New five day morning-after pill causes alarm

A new morning-after pill designed to be taken up to five days after sex has been heavily criticised by pro-life and family values groups.

Critics have warned that the new drug, known as Ellaone, is an “abortive agent” which terminates early-stage pregnancies.

There are also concerns that the five-day pill will encourage casual sexual relationships.

The drug, which was launched in the UK last October, is currently only available on prescription from a doctor; however it could become available over the counter in the next few years.

Made by HRA Pharma UK, Ellaone has been specifically designed to end pregnancies up to five days after sexual intercourse.

An older morning-after pill, Levonelle, is designed to be taken within three days.

Josephine Quintavalle of Pro-Life Alliance said: “If you take a morning-after pill within 24 hours, there is always the argument that the sperm may not have fertilised the egg by then, meaning pregnancy has not yet happened.

“But if this pill works for five days there is no argument. This is not a contraceptive, it is an abortive agent.”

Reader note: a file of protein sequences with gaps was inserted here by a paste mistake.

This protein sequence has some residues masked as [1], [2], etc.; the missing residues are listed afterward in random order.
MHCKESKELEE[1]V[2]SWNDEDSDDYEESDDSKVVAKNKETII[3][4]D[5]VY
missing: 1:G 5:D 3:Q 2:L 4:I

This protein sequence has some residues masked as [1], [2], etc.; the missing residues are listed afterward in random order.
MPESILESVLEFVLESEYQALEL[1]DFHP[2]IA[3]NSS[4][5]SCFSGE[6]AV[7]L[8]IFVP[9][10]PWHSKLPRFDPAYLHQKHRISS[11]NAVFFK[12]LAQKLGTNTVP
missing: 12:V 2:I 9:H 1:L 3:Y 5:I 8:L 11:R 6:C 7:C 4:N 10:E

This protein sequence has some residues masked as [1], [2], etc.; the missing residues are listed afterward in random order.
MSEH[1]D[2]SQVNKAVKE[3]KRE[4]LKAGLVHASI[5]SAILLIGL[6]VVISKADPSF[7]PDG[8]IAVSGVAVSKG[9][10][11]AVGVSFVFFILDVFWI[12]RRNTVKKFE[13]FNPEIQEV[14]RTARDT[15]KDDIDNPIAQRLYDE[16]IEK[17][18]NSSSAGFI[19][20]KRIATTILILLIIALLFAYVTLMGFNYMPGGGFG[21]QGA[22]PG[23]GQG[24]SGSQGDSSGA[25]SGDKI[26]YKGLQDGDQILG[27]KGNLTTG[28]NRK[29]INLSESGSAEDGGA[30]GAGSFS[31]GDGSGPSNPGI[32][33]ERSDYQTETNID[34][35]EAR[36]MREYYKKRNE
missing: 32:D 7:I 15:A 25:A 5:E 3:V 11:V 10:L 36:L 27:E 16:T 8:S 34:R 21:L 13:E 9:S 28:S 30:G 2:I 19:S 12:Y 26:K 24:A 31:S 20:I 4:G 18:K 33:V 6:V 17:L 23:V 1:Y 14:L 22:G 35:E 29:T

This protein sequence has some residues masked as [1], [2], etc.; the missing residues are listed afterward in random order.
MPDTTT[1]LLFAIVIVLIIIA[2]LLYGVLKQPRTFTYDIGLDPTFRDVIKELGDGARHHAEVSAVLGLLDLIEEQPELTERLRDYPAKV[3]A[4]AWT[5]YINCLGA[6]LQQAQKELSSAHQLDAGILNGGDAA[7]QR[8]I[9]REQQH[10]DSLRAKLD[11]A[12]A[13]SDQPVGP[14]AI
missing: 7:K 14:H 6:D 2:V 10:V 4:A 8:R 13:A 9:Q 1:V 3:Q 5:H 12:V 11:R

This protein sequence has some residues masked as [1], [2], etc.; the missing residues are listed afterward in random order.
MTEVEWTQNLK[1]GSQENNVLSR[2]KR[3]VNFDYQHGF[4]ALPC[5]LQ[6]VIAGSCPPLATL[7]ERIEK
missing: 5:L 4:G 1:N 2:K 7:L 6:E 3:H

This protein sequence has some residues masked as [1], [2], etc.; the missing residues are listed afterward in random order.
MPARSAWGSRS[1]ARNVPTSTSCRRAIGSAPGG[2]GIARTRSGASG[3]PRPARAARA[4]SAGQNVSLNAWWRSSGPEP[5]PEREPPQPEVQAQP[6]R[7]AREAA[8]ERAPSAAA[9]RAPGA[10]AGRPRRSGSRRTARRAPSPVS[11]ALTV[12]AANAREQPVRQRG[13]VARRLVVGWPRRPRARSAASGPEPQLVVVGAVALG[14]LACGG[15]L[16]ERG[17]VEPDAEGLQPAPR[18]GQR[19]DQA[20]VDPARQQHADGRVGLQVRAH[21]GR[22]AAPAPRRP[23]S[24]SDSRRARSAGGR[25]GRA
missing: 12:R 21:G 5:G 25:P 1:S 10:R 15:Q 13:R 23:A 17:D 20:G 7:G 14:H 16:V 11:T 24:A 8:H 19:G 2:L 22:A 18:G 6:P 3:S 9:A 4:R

Family values groups have also warned that the new drug will encourage people to engage in casual sex whilst exposing themselves to sexually transmitted diseases.

Norman Wells, of campaign group Family Education Trust, said: “International research evidence shows that making the morning-after pill more readily available doesn’t make the slightest difference to unintended pregnancy and abortion rates.

“The easy availability of the morning-after pill has a damaging social effect, by lulling young people in particular into a false sense of security, encouraging a more casual attitude to sex, and exposing them to increased risk of sexually transmitted infections.”

His concerns were echoed by Margaret Morrissey, of the campaign group Parents Outloud, who said: “We should be persuading young people not to indulge in sexual relationships. There is already enormous pressure on young girls to have sex and now this pill just adds to it.”

But Tony Fraser, General Manager at HRA Pharma UK, played down their concerns and insisted that Ellaone is just “a very good fall back when things go wrong”.

When the morning-after pill was first approved for use in the UK, it was for ‘exceptional circumstances’ and available only with a prescription from a doctor.

But today the morning-after pill is increasingly available over the counter in pharmacies and online.

Currently pharmacists in the UK are able to opt out of giving the morning-after pill on religious or moral grounds.

But earlier this month it was revealed that the Council for Healthcare Regulatory Excellence is running a consultation that includes a question about scrapping this freedom of conscience.

Such a change could see Christian pharmacists forced to provide the morning-after pill or risk losing their jobs.

Last April the first television advert for the morning-after pill was screened on several channels including ITV, Channel 4 and Sky.

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